Cheney Pushes for Energy Developmentby Sandra Sobieraj
Excite News, April 30, 2001
TORONTO (AP) - Vice President Dick Cheney warned on Monday that the whole nation could face California-style blackouts as he outlined a national energy strategy relying heavily on oil, natural gas and nuclear power development - but not conservation.
"The aim here is efficiency, not austerity," Cheney told editors and publishers at The Associated Press annual meeting. The nation cannot "simply conserve or ration our way out of the situation we're in."
It was his first trip outside Washington for official vice presidential business, made possible, he joked, when President Bush invited the Senate to lunch - "the best way to ensure no tie votes while I was out of town." Bush invited all members of Congress to the White House to mark the first 100 days of his administration.
Cheney addressed concerns about his history of four heart attacks by jokingly offering to do jumping jacks. More seriously, he said, "If I ever get to the point where my doctors believe that it's not wise or prudent for me to continue in this capacity, obviously I'd step aside."
In his first extensive remarks about the energy recommendations his Cabinet-level task force will make to Bush by the end of May, Cheney blamed current shortages on shortsighted decisions in the past. He said that conservation, while perhaps "a sign of personal virtue," does not make for sound or comprehensive policy.
Saving the specifics - and the price tags - for his boss to review and then announce, Cheney promised "a mix of new legislation, some executive action as well as private initiatives" to cope with rising energy prices and growing demand.
He said anew that the administration intends to push for drilling in the Arctic National Wildlife Refuge despite strong congressional opposition.
He definitively rejected turning to price controls, tapping the Strategic Petroleum Reserve or creating new bureaucracies.
Over the next two decades, it will take between 1,300 and 1,900 new power plants - or one every week for 20 years - just to meet projected increases in nationwide demand, Cheney said.
Energy shortages in California already have forced rolling blackouts. And he said, "Without a clear, coherent energy strategy for the nation, all Americans could one day go through what Californians are experiencing now, or even worse."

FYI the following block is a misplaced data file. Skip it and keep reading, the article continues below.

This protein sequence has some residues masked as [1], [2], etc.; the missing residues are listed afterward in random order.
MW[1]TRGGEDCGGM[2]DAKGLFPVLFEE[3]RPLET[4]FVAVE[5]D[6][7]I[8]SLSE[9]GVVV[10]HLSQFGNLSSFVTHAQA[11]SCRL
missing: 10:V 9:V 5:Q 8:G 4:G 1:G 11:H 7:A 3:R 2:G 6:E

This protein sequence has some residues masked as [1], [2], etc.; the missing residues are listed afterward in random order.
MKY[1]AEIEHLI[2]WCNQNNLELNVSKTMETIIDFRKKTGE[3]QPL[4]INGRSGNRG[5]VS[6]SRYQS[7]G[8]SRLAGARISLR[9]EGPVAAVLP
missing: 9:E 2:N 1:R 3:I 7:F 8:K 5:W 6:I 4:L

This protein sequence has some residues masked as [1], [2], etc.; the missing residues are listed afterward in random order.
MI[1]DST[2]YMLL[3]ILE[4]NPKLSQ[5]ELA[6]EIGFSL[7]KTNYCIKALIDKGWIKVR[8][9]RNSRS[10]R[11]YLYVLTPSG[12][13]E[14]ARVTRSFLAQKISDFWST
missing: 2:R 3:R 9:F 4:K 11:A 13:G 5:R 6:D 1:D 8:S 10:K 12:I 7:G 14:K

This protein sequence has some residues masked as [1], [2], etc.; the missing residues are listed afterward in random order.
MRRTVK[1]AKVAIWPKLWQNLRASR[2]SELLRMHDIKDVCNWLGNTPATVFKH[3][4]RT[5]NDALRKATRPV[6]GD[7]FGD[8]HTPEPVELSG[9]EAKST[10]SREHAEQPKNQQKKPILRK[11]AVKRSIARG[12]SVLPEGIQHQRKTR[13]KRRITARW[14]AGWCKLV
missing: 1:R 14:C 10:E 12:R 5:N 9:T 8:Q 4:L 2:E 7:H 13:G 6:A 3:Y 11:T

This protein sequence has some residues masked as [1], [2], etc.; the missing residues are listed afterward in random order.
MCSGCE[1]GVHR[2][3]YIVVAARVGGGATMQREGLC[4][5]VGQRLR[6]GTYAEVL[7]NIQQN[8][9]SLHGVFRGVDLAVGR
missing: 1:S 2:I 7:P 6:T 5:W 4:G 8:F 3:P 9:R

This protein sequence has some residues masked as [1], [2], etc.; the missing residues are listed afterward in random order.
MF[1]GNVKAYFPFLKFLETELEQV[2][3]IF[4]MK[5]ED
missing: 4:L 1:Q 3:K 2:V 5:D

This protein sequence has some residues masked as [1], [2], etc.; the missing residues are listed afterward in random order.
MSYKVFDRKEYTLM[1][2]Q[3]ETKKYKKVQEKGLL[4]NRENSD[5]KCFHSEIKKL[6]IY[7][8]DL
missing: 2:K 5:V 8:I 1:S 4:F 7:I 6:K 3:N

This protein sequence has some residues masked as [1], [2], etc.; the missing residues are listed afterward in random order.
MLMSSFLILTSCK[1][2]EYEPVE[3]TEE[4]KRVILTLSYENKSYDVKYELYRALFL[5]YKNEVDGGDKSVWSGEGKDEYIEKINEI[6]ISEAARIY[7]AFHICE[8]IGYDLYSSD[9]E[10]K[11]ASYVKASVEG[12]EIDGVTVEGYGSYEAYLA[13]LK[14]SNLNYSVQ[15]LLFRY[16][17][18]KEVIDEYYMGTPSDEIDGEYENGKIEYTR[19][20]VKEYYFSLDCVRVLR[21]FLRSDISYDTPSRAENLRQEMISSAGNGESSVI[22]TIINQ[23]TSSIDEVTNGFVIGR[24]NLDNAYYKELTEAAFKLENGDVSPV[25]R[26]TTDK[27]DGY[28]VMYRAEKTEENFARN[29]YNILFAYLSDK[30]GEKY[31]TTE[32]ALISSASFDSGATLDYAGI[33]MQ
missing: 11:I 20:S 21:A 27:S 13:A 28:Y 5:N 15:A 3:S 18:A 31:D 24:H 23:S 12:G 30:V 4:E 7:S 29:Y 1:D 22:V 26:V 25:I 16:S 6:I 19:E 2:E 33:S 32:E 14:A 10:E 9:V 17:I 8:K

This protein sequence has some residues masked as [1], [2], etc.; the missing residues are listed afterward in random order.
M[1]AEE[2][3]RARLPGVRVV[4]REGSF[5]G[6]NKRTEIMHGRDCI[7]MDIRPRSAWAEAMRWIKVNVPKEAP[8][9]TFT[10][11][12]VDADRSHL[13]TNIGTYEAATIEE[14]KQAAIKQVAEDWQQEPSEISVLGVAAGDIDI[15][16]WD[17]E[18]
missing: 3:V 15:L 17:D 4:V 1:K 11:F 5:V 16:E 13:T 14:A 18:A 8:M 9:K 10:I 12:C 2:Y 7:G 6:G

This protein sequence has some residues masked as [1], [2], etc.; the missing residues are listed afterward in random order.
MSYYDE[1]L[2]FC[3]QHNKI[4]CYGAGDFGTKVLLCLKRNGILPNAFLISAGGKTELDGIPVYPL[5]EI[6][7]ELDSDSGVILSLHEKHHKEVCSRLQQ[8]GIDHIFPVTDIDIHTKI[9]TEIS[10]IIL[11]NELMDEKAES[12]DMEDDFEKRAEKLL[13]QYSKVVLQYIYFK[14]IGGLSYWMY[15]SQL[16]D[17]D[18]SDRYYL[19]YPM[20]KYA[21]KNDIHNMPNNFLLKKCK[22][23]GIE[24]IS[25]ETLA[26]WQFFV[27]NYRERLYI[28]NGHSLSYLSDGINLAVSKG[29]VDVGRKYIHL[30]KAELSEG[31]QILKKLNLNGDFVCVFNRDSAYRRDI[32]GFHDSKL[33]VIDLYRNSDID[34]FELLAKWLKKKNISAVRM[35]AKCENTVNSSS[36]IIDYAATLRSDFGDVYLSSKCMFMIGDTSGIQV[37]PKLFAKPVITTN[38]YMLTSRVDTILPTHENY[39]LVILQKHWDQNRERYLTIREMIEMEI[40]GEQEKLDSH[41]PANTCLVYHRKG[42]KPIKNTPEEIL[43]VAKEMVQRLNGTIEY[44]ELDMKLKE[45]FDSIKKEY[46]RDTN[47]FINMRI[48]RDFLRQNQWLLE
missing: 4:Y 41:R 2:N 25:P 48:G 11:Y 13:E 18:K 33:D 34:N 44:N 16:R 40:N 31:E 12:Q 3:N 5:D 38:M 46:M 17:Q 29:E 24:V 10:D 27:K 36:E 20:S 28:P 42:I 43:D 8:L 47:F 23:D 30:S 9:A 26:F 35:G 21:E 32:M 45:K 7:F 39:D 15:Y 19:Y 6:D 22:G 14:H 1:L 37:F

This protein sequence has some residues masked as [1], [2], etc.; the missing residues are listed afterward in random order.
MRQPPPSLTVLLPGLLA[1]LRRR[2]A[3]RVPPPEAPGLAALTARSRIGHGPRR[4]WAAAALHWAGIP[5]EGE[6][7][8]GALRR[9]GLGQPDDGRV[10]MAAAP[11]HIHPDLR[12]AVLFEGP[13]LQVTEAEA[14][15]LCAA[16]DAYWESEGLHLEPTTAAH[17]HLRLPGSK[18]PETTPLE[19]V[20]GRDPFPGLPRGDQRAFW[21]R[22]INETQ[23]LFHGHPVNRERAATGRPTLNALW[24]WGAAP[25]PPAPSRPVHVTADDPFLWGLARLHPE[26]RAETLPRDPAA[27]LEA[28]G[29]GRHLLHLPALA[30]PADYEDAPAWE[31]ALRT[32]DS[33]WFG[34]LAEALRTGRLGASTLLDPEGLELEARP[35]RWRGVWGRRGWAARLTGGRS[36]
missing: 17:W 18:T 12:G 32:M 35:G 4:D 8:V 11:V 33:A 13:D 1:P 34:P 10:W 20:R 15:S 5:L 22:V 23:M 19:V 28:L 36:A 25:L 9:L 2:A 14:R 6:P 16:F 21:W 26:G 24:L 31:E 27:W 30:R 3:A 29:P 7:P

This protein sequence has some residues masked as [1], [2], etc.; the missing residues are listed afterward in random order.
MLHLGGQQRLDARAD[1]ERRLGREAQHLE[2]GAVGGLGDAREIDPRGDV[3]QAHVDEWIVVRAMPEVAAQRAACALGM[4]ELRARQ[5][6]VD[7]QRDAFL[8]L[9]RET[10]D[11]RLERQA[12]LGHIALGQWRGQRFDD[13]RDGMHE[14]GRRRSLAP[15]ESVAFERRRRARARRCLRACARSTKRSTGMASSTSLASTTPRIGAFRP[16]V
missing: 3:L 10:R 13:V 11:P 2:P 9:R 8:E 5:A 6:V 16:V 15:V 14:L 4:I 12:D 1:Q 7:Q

The vice president, who made millions of dollars as an oil services' company executive, made no bones about placing oil, coal and other fossil fuels at the center his recommendations.
Alternative fuels are still "years down the road," he said.
The Bush administration wants to open the Arctic refuge in Alaska to oil drilling, a controversial plan that could be executed, Cheney said, with very little disruption to the refuge's 19 million acres of natural habitat: "The amount of land affected by oil production would be 2,000 acres, less than one-fifth the size of (the Washington area's) Dulles Airport."
Along with additional exploration must come new refineries, Cheney said, noting that it has been 20 years since a large oil refinery was built in the United States.
He also suggested federal initiatives to boost the use of hydroelectric dams and the construction of new nuclear power plants. He called nuclear power "a safe, clean, very plentiful energy source."
Although one-fifth of the nation's electricity is nuclear-generated, the industry has not sought a government permit to build a new plant in more than 20 years, since before the accident at Pennsylvania's Three Mile Island.
In developing hydroelectric power, Cheney said the Bush administration, whose environmental record has been sharply questioned by activists, would be "mindful of the fish and wildlife affected by manmade dams."
He put in a good word for coal, which he said remains the most available, most affordable way to generate electric power. The Bush administration has budgeted an additional $150 million for next year to support development of cleaner coal technologies.
On natural gas, Cheney called for some 38,000 miles of additional pipeline and thousands of miles of added distribution lines to bring natural gas into homes and businesses. He did not mention expanded exploration off the eastern Gulf of Mexico.
Acting on a campaign proposal, the president is committed to extending offshore oil and gas drilling to the eastern Gulf of Mexico in a tract that, in some areas, comes within 30 miles of the western tip of the Florida Panhandle.
Florida Gov. Jeb Bush, who is seeking re-election amid widespread local opposition to the drilling, has petitioned the administration to cancel an auction of new drilling leases.
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